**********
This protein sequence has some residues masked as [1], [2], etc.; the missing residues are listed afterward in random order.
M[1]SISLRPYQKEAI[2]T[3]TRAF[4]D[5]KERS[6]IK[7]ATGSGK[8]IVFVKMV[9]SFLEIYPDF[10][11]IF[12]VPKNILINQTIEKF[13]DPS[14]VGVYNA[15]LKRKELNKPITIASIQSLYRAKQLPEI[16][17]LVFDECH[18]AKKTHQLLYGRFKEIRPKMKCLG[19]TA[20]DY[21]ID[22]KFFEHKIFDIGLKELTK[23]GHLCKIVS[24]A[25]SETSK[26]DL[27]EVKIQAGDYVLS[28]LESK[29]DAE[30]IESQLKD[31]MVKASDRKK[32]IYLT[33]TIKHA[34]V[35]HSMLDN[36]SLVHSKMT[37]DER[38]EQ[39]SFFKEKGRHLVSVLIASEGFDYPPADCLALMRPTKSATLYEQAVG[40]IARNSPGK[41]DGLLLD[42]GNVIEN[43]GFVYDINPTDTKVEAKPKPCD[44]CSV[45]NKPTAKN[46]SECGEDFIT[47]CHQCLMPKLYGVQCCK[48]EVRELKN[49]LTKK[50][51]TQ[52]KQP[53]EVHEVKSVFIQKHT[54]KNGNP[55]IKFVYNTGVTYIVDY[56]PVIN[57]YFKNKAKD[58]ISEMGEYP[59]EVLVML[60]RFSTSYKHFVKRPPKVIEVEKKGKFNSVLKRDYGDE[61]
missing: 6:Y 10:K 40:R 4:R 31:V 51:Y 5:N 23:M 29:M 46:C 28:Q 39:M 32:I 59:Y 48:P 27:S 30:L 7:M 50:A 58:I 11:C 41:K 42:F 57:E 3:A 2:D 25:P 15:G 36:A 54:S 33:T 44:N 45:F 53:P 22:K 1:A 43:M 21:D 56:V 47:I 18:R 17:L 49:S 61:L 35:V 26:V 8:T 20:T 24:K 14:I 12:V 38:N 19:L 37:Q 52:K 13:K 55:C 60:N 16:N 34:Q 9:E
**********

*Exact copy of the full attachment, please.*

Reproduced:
This protein sequence has some residues masked as [1], [2], etc.; the missing residues are listed afterward in random order.
M[1]SISLRPYQKEAI[2]T[3]TRAF[4]D[5]KERS[6]IK[7]ATGSGK[8]IVFVKMV[9]SFLEIYPDF[10][11]IF[12]VPKNILINQTIEKF[13]DPS[14]VGVYNA[15]LKRKELNKPITIASIQSLYRAKQLPEI[16][17]LVFDECH[18]AKKTHQLLYGRFKEIRPKMKCLG[19]TA[20]DY[21]ID[22]KFFEHKIFDIGLKELTK[23]GHLCKIVS[24]A[25]SETSK[26]DL[27]EVKIQAGDYVLS[28]LESK[29]DAE[30]IESQLKD[31]MVKASDRKK[32]IYLT[33]TIKHA[34]V[35]HSMLDN[36]SLVHSKMT[37]DER[38]EQ[39]SFFKEKGRHLVSVLIASEGFDYPPADCLALMRPTKSATLYEQAVG[40]IARNSPGK[41]DGLLLD[42]GNVIEN[43]GFVYDINPTDTKVEAKPKPCD[44]CSV[45]NKPTAKN[46]SECGEDFIT[47]CHQCLMPKLYGVQCCK[48]EVRELKN[49]LTKK[50][51]TQ[52]KQP[53]EVHEVKSVFIQKHT[54]KNGNP[55]IKFVYNTGVTYIVDY[56]PVIN[57]YFKNKAKD[58]ISEMGEYP[59]EVLVML[60]RFSTSYKHFVKRPPKVIEVEKKGKFNSVLKRDYGDE[61]
missing: 6:Y 10:K 40:R 4:R 31:V 51:Y 5:N 23:M 29:M 46:C 28:Q 39:M 32:I 59:Y 48:P 27:S 30:L 7:M 50:A 58:I 11:C 41:K 42:F 57:E 3:A 2:D 25:P 15:G 36:A 54:S 33:T 44:N 45:F 53:P 22:K 1:A 43:M 21:D 56:V 47:I 18:R 17:L 49:S 61:L 35:V 26:V 8:T 20:T 24:K 14:I 12:V 38:N 19:L 37:Q 52:K 13:K 55:C 60:N 16:N 34:Q 9:E